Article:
Essays from John Gould
We had wanted to include these John Gould columns with the special coverage that ran in Monday's Monitor (Oct. 21, pages 12-13) to honor Mr. Gould's 60 years with this newspaper. We didn't have room on the two-page spread, though, given Gould's 30-book bibliography and so many heartfelt reader comments.Skip to next paragraph
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We present them here instead, starting with Gould's first "Dispatch From the Farm."
And if you missed Gould's live online "chat" Oct. 23, you can find the transcript at: www.csmonitor.com/monitortalk.
Oct. 21, 1942:
There is reason to believe that, if the sun came up with a derby hat on some morning, most of my neighbors would not look twice, and would hardly mention it to their wives when they came up from the barns to breakfast. Our rural community has been conditioned by several generations of whimsical folk who seem to have had a lot of fun doing things that were not a bit different from putting a bowler on Old Sol.
This facet of life on the Ridge has never been satisfactorily explained beyond our borders, possibly because we are now accustomed to it and seldom feel the need of explaining. It is true that our explanations are always as queer to strangers as the original deed, and that naturally complicates matters.
I remember when someone looked up at Wadell's one morning and discovered that Chris Wadell had painted his silo with red, white, and blue stripes, making the structure look something like a huge barber pole. The silo sat on top of the hill, and could be seen to the limits of the horizon when it was merely a subdued weather color, but now it could be heard as well as seen. Not a man in the neighborhood commented on this improvement, and it is likely Chris never expected them to. It is said that a man from Worcester, who was driving through on business, once drove in and asked Chris why he painted his silo that way.
Chris said it was to preserve the wood.
I suppose I was guilty of some such foolishness when I made my buck-saw out of black walnut. Odd jobs that had been saved for a rainy day were being disposed of, and I came to the task of making a buck-saw frame. I stood up on a barrel and poked around 'mid the bits of scrap lumber that were being seasoned over the beams. I had some ash, but thought it would cut to waste, and hesitated to use oak because buck-saws sometimes get left out in the rain, and oak will soak water like a lobster trap. I turned over a board, and found a lovely piece of black walnut. I probably originally intended to use it for a silver chest, a stand, or some similar bit of beauty. But it was quickly fashioned into a buck-saw frame, and it was a grand piece of wood to work. When I had it strung together, and filed the saw, it was still raining; so I inlaid the handle with some cherry and basswood, and carved rosettes at the top. How far I might have gone, had supper not interfered, is anyone's guess.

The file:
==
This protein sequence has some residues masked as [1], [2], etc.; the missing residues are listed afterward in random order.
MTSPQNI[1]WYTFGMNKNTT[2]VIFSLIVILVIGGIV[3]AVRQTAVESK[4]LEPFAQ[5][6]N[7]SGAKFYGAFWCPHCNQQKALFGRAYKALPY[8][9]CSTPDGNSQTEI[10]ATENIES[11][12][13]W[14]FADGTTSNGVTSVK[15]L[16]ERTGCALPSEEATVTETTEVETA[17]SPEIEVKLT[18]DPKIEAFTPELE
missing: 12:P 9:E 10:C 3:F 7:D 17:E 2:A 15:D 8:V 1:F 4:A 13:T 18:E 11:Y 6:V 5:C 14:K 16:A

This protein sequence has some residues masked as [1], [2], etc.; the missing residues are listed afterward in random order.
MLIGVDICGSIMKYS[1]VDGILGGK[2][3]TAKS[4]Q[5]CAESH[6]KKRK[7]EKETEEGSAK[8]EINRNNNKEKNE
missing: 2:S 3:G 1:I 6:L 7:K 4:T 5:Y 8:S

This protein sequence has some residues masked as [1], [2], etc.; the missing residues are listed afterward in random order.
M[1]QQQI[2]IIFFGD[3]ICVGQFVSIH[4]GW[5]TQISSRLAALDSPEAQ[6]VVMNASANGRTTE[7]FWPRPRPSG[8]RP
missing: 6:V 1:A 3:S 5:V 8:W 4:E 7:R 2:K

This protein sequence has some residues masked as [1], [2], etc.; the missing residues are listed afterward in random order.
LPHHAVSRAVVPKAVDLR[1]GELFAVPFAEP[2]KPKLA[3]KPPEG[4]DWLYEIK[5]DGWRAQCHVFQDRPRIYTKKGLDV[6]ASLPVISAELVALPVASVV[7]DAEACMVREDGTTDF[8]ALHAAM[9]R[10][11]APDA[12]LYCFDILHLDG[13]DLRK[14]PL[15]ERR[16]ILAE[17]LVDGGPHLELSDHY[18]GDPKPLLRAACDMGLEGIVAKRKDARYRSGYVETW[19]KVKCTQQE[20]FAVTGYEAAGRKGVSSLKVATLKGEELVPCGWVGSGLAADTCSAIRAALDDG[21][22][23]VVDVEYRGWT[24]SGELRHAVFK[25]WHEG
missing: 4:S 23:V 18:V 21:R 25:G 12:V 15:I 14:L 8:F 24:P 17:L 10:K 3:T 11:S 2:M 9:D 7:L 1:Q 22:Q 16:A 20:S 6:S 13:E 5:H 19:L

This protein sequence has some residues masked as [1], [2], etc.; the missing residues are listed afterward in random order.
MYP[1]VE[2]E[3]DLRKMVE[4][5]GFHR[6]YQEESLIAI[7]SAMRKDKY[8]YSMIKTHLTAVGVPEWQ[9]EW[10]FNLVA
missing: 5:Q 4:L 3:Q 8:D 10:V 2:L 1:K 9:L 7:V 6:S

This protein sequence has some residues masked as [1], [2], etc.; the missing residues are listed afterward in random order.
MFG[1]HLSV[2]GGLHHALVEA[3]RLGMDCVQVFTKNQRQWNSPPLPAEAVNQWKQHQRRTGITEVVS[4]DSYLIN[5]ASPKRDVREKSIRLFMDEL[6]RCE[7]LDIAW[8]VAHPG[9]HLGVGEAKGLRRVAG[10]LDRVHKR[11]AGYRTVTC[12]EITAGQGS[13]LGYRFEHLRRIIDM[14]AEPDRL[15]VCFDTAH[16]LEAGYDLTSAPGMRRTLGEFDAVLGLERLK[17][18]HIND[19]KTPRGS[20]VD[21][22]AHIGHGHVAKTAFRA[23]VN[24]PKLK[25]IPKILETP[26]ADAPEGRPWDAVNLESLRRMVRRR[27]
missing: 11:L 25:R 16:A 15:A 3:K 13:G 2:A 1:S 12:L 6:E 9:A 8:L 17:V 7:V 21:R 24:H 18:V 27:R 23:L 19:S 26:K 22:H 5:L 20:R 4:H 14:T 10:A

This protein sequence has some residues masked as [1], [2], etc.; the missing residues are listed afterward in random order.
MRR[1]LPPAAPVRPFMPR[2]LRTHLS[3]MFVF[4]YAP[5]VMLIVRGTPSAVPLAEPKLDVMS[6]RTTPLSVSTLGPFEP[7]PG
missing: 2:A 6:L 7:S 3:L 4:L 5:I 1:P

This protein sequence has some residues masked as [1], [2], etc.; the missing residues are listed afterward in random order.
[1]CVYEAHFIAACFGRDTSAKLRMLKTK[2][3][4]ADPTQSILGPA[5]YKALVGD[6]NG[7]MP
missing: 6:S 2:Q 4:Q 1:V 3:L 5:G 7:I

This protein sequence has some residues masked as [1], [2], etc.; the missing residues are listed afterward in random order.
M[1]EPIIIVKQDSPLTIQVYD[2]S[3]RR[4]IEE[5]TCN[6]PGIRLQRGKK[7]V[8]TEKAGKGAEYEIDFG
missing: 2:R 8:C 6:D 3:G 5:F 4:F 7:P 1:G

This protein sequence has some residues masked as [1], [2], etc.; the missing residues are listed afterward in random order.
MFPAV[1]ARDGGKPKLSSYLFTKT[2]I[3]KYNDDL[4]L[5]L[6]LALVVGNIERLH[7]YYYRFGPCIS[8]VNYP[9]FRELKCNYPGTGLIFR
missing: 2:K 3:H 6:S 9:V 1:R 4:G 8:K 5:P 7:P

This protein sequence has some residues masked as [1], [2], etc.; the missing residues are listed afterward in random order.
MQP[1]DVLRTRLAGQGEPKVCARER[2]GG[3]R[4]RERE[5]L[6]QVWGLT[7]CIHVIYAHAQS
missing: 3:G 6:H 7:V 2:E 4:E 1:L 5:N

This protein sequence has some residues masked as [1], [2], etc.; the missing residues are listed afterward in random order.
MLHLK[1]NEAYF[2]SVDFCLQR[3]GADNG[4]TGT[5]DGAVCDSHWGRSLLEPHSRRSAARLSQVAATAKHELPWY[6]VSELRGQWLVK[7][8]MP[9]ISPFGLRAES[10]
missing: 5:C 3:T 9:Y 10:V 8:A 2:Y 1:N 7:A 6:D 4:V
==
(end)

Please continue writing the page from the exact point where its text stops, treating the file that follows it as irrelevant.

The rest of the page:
I was sawing wood with it a few nights later when Charlie Little wandered in to see if I wanted to buy a shoat. I laid the saw down to put another stick on the saw-horse, and Charlie picked up my buck-saw and scrutinized it. He ran his leathery thumb over the inlay, rubbed the walnut against the back of his hand, plucked a thumb-nail across a saw-tooth to test the filing, and then reached over and sawed off a stick. He handed the saw to me without comment, which indicated that the matter had his approval, if not his understanding.
But I think it did have his complete understanding, for they tell me about the time Charlie set up a Christmas tree in August. He was swamping out a road back in the woods, and came across a young fir that had a perfect shape. The limbs were evenly spaced, each had an identical amount of needles, and the top tapered off with rare beauty. Charlie had to slice it down, because it was right in the middle of his road, but he thought it was a shame to let it go to waste simply because it wasn't December.
So he brought it to the house, fashioned a standard for it, and put it up on the front piazza ablaze with lights, festooned with strings of popcorn, and adorned with a number of gaily wrapped bundles that his wife fixed. It was a vision, and the family would sit out on the piazza in the cool of the evening and enjoy it. Neighbors who dropped in to sit would greet the Littles with, "Merry Christmas!" but that's about all the comment there was. . . .